Lately, I’ve been doing ALL the eating, so much so, I’ve been approaching each new day as if it’s actually Christmas Day and whilst it’s been fun (oh, has it been FUN) I now feel a little bit sick, bloated, spotty: insert a multitude of other adjectives that suit someone who’s been consuming mince pies for breakfast 4 days in a row, and not even gluten-free ones either! HELP!
For the most part, I’m pretty balanced when it comes to healthy eating, and especially since taking the York Test in March this year, removing trigger foods from my diet and losing a stone without really trying (and quite possibly more since, although I rarely weigh myself) and transforming my health in the process.
I often wear a UK size 8 now (a size I didn’t even rock pre-kids) and would say I’m a 10 across the board be it designer or high street. Now, whilst size really doesn’t matter, most women do look to it as guidance over the scales (well I do, anyway) and I do feel the fittest I’ve been in a long while with regular running and yoga sessions with personal trainers and solo. This body (which has a mumtum intact and is far from perfect but leaner than before) and the way I feel emotionally, is not something I want to let slide if I’m honest.
I’ve had a dysfunctional relationship with food in the past (and I’m not sure it ever really leaves me) which started as a tween and the darker days of puppy fatness aged 10. Going from a fairly tall (for my age) slim jim to a chubby mono-browed kid overnight (my eyebrows seemed to grow in direct correlation to my cheeks), made me feel as if I was inhabiting someone else’s body at the time, rather like post-pregnancy, where the baby is here yet so was my vast, empty tummy I’d hoped would have vanished in childbirth.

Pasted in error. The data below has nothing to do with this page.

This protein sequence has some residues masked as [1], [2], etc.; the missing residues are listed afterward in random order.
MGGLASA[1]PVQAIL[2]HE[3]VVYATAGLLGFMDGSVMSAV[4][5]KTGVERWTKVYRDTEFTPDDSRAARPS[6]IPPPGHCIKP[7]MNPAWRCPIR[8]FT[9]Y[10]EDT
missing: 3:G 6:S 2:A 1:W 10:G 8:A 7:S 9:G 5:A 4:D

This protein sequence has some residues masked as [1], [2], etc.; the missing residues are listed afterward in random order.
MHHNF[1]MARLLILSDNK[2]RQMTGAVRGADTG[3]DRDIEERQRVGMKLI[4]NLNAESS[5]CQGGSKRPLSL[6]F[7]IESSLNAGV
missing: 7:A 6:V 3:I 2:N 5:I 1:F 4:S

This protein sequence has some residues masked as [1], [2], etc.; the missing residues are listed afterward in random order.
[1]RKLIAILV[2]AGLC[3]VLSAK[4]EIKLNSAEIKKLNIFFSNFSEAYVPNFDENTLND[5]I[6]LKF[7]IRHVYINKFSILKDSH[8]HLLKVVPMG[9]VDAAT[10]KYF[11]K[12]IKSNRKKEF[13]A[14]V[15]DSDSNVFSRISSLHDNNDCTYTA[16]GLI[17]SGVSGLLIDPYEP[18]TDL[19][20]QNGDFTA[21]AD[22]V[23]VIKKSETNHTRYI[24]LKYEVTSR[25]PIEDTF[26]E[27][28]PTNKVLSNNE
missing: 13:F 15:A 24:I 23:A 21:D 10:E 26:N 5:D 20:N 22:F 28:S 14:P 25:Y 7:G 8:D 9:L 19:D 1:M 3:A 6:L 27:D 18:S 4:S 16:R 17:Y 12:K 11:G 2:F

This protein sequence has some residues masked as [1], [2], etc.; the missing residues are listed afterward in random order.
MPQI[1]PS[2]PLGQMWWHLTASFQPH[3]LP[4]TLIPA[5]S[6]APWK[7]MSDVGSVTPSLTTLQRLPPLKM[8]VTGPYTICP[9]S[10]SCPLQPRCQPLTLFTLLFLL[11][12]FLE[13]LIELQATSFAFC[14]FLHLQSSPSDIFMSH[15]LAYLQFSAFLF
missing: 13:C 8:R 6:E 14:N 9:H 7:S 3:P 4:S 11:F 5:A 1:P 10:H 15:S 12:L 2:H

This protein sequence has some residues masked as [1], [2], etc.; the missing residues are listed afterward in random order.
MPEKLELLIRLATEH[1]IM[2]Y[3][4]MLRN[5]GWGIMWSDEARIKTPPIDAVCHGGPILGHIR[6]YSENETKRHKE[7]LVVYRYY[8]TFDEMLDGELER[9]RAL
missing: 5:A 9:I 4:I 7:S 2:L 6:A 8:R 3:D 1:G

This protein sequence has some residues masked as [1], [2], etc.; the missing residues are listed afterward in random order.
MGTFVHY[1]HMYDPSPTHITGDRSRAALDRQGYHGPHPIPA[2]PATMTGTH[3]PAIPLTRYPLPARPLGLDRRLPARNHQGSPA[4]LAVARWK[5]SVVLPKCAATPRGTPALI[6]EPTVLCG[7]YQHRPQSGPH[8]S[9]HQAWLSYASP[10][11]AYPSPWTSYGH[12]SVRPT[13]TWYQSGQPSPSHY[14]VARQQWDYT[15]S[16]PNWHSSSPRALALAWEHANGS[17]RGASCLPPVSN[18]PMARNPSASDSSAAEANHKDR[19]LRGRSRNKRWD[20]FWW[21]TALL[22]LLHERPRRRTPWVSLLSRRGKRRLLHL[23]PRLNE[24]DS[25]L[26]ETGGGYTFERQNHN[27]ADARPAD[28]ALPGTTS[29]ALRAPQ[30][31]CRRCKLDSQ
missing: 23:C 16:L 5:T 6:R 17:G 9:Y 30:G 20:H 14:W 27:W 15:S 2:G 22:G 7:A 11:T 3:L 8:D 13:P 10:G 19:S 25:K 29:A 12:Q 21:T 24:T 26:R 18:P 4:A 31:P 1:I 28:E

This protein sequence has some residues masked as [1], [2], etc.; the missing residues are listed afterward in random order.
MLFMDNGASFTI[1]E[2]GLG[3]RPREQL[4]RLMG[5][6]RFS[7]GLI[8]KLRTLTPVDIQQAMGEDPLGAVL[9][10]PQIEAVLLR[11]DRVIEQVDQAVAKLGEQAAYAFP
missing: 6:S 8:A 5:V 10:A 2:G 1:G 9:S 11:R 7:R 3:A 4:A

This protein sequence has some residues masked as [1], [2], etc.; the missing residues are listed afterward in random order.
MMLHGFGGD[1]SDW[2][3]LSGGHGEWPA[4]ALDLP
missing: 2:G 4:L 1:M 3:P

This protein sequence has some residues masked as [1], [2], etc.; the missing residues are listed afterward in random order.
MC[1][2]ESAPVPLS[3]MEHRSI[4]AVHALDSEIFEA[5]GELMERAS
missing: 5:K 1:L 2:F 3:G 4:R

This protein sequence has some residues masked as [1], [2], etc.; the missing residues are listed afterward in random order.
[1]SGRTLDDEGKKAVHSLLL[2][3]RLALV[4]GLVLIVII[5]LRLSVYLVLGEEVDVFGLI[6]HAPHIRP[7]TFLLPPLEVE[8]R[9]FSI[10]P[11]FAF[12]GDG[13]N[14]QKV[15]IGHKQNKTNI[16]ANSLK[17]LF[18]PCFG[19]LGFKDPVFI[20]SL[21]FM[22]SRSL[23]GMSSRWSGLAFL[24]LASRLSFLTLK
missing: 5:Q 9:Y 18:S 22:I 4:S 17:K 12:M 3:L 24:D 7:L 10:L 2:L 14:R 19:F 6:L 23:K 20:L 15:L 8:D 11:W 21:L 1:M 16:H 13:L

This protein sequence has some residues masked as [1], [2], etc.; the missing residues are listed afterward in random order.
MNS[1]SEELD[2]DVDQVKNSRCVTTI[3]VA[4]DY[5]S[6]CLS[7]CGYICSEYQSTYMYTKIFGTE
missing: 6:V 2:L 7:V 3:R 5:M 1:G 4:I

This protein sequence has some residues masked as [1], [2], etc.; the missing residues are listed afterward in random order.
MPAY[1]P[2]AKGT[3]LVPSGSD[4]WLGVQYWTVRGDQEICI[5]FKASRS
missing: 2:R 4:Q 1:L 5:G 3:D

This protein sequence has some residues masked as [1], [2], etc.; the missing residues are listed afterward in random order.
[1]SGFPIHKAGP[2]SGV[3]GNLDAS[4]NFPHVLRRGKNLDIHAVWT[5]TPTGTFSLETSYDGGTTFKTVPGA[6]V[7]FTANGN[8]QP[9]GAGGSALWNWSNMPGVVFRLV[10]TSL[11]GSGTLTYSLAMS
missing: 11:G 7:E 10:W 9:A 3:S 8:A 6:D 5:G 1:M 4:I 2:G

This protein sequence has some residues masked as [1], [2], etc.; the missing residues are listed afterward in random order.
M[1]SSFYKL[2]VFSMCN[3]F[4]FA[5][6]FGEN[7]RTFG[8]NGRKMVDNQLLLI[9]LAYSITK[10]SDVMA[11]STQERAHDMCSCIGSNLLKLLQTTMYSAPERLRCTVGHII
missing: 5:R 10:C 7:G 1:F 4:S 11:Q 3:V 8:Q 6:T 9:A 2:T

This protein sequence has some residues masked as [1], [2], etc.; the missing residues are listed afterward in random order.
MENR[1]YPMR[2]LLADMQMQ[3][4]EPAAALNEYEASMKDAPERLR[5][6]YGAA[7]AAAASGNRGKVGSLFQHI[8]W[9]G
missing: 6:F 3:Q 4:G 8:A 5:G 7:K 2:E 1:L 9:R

It was tough being 10 and the only kid with boobs and a faux bra every other child wanted a look at. I didn’t want to be the mature one in my class. Where had my lean limbs gone?
Unforgiving adolescence along with early PCOS, only discovered at 19, led to a yo-yoing body going from a UK 10-14 right up until I conceived Oliver, my first born, thanks to swimming and a low GI diet keeping me at a UK size 12. I fell back in love with sport when Oliver turned 10 months old and I was ready to reach for help after a traumatic birth, so ran for both mental wellbeing as well as weightloss. Twice daily walks and daily 2o minute runs each morning saw me reach a size 10 within months.
Most of all though, I felt fit and I’d learnt what foods work with my body: slow releasing carbs, quality protein and lots of veg with a bit of fruit.
Of course, my weight has gone up and down since then, with personal tragedy and trauma has come emotional eating and deviating from eating what works for my body, and whilst that’s something I’m working on, it’s not always been easy. Due to PCOS and insulin resistance, I can literally put on weight within days of indulgent eating. I can’t really ever take my eye off the ball.
The intolerance tests helped me hugely, cutting out egg (which makes me dizzy) as well as wheat and other triggers made a mammoth difference to my emotional and physical wellbeing, and I recently took another test so will be writing about the results in the new year.
I’ve admittedly enjoyed going off the bandwagon over the last couple of weeks but today, I’m feeling rather rubbish. My clothes are tight, my self-esteem is low and most of all, the foods I’ve been scoffing really don’t agree with me on a cellular level. Yes sugar and all things delicious are fine and to welcomed once in a while, I’ve been eating them as if it’s a sport and need a week of soup and salads to reset myself.
Whilst we mustn’t feel guilty about letting our hair down and enjoying the odd treat (life wouldn’t be worth living otherwise), it’s time I reign things in to restore balance, even if it’s only December 11th.
‘Everything in moderation’ as my Dad always says, ‘…Even moderation’ and I’ve done just that with 2 desserts a day and hot chocs 24/7. I’ve peaked too soon with Christmas 2 weeks away but it’s time I regain a bit of self-control and of course not feel guilty for eating Christmas pud on the big day.